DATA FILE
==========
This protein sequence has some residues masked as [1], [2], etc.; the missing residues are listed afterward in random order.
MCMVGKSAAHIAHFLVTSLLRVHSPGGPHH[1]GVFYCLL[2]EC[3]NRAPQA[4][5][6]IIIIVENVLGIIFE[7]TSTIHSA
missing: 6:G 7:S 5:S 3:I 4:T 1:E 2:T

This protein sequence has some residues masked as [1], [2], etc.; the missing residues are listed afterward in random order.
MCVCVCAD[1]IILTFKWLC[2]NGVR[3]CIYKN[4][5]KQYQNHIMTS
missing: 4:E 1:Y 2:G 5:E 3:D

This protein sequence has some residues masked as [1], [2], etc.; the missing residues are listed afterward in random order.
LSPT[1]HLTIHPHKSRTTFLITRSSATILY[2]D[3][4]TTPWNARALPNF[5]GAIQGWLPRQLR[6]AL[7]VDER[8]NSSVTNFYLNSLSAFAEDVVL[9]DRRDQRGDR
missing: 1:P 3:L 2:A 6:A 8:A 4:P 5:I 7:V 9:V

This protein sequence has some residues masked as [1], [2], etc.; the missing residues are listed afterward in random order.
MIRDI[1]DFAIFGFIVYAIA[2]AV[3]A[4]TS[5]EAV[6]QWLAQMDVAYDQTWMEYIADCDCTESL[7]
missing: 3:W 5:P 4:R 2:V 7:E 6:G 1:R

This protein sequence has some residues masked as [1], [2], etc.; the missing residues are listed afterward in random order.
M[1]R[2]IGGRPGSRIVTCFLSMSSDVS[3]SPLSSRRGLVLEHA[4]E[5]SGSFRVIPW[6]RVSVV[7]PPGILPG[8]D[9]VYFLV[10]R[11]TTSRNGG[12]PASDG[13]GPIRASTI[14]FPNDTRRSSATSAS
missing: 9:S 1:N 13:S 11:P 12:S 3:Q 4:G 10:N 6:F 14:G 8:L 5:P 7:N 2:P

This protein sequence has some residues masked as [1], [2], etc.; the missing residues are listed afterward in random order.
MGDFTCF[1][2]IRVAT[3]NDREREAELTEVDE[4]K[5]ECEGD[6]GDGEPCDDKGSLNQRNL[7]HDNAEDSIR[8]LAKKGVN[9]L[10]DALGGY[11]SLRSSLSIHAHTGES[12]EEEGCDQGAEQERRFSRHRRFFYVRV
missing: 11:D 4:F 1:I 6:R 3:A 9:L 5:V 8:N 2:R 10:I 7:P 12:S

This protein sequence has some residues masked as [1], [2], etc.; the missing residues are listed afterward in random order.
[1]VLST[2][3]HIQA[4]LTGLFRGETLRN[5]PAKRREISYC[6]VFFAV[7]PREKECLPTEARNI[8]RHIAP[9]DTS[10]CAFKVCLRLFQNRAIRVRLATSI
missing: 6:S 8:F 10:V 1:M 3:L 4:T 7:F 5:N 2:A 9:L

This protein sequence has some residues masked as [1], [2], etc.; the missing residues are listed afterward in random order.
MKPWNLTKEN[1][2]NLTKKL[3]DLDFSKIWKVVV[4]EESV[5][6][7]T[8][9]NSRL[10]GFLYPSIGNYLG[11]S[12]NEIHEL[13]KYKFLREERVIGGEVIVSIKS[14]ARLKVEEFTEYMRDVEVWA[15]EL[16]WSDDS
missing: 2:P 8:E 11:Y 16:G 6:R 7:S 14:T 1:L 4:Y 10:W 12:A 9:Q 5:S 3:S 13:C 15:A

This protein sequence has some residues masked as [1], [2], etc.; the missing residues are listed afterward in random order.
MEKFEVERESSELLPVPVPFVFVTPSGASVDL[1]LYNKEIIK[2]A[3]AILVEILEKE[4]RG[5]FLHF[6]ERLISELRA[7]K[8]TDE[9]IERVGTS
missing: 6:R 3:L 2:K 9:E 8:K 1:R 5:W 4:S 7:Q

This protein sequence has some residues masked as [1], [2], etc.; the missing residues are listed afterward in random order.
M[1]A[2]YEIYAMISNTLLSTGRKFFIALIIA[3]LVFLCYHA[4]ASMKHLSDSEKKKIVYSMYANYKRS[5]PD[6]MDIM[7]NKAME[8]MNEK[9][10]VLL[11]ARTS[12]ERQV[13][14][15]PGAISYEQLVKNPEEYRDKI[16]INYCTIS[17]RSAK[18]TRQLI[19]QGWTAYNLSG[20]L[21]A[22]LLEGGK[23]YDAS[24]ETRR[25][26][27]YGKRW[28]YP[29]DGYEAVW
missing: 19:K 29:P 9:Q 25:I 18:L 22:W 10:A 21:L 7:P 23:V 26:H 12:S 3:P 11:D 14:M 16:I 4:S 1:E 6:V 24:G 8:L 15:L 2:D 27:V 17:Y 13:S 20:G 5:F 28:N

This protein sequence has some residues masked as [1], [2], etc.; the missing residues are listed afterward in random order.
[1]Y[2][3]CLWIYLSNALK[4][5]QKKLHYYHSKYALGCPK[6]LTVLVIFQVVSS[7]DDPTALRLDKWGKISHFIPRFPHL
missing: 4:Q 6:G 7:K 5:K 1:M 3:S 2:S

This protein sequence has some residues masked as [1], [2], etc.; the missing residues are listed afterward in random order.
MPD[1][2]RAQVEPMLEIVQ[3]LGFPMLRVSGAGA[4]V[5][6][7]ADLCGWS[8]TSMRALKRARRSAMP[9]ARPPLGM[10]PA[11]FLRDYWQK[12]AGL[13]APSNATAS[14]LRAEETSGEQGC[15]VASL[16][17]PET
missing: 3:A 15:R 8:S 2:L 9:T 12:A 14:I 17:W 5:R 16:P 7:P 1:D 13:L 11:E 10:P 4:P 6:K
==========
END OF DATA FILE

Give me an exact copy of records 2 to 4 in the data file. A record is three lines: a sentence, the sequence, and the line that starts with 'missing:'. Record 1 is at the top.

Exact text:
This protein sequence has some residues masked as [1], [2], etc.; the missing residues are listed afterward in random order.
MCVCVCAD[1]IILTFKWLC[2]NGVR[3]CIYKN[4][5]KQYQNHIMTS
missing: 4:E 1:Y 2:G 5:E 3:D

This protein sequence has some residues masked as [1], [2], etc.; the missing residues are listed afterward in random order.
LSPT[1]HLTIHPHKSRTTFLITRSSATILY[2]D[3][4]TTPWNARALPNF[5]GAIQGWLPRQLR[6]AL[7]VDER[8]NSSVTNFYLNSLSAFAEDVVL[9]DRRDQRGDR
missing: 1:P 3:L 2:A 6:A 8:A 4:P 5:I 7:V 9:V

This protein sequence has some residues masked as [1], [2], etc.; the missing residues are listed afterward in random order.
MIRDI[1]DFAIFGFIVYAIA[2]AV[3]A[4]TS[5]EAV[6]QWLAQMDVAYDQTWMEYIADCDCTESL[7]
missing: 3:W 5:P 4:R 2:V 7:E 6:G 1:R